In the context of the COVID-19 epidemic in Argentina, estimating the usefulness of social intervention measures to prevent and control a large-scale outbreak plays a key role for evidence-based decisions performed by health policy-makers. Until now, only a few mathematical models have been publicly released to assess population health interventions during the current epidemic 5-11. We have adapted and implemented a recently published model to estimate the potential short- and mid-term evolution of the COVID-19 outbreak in the metropolitan area of Buenos Aires 8,16. As a whole, the model considered both symptomatic and asymptomatic forms of the disease, the quarantine of healthy individuals who had contact with COVID-19 positive people, the mandatory quarantine due to the country’s lockdown, the hospitalization of the most severe cases, and the recovery and death rates.
Notwithstanding government interventions involve a combination of public health actions, we particularly used the percentage of individuals on household quarantine to measure the impact of social distancing to avoid contacts and control the outbreak. Similarly, the decision to break the quarantine and expose still susceptible people to normal social life might involve a serious risk of contagion.
In the current study, different levels of quarantine rate useful to reduce transmission-effective contacts were simulated for the whole population of the metropolitan area of Buenos Aires. Model-based estimates showed that for instance, a quarantine of 40 to 50% of the population would be able to produce a 5 to 7-fold decrease in the number of symptomatic cases with respect to the low-intervention scenario, provided that the quarantine was maintained during the full 5-month period. Conversely, the simulation demonstrated that the end of quarantine after two or three months of lockdown initiation would only delay the transmission of the infection, with a late secondary peak of almost a similar number of cases as seen in the lowintervention scenario. In the example shown in Figure 4, after a sudden interruption of the quarantine at the 60th or 90th day, new peaks were expected to appear immediately; while for the 120th day suspension the rebound appeared up to 30 days later.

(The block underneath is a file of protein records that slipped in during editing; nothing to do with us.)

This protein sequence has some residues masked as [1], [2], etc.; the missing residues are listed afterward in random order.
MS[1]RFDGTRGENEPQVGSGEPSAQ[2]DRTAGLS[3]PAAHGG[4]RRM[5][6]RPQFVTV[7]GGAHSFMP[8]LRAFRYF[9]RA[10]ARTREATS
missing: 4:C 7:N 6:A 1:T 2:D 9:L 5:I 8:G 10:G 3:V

It has been recognized that the COVID-19 pandemic will actually produce, enough severe illness to overwhelm the health care infrastructure in every country 23. Since most of the susceptible population is going to be infected sooner or later, independently of intervention measures, the main purpose of implementing temporary social distancing during the COVID-19 outbreak is flattening the contagion curve to avoid saturation of scarce medical resources, namely intensive care beds and ventilators needed to treat critically-ill patients. In the current study, the simulation of the cumulative number of critical patients indirectly indicated the expected demand of intensive care settings.
The estimation of the total number of infected individuals varied when considering or not asymptomatic patients in the equation. Asymptomatic presentation has been recognized to be between 17.9% and 50.0% 20-22, and this proportion is steadily increasing as population screening grows. Since population screening was not expected to be implemented in Argentina, all rates were calculated with symptomatic patients, were considered to be infectious in the model.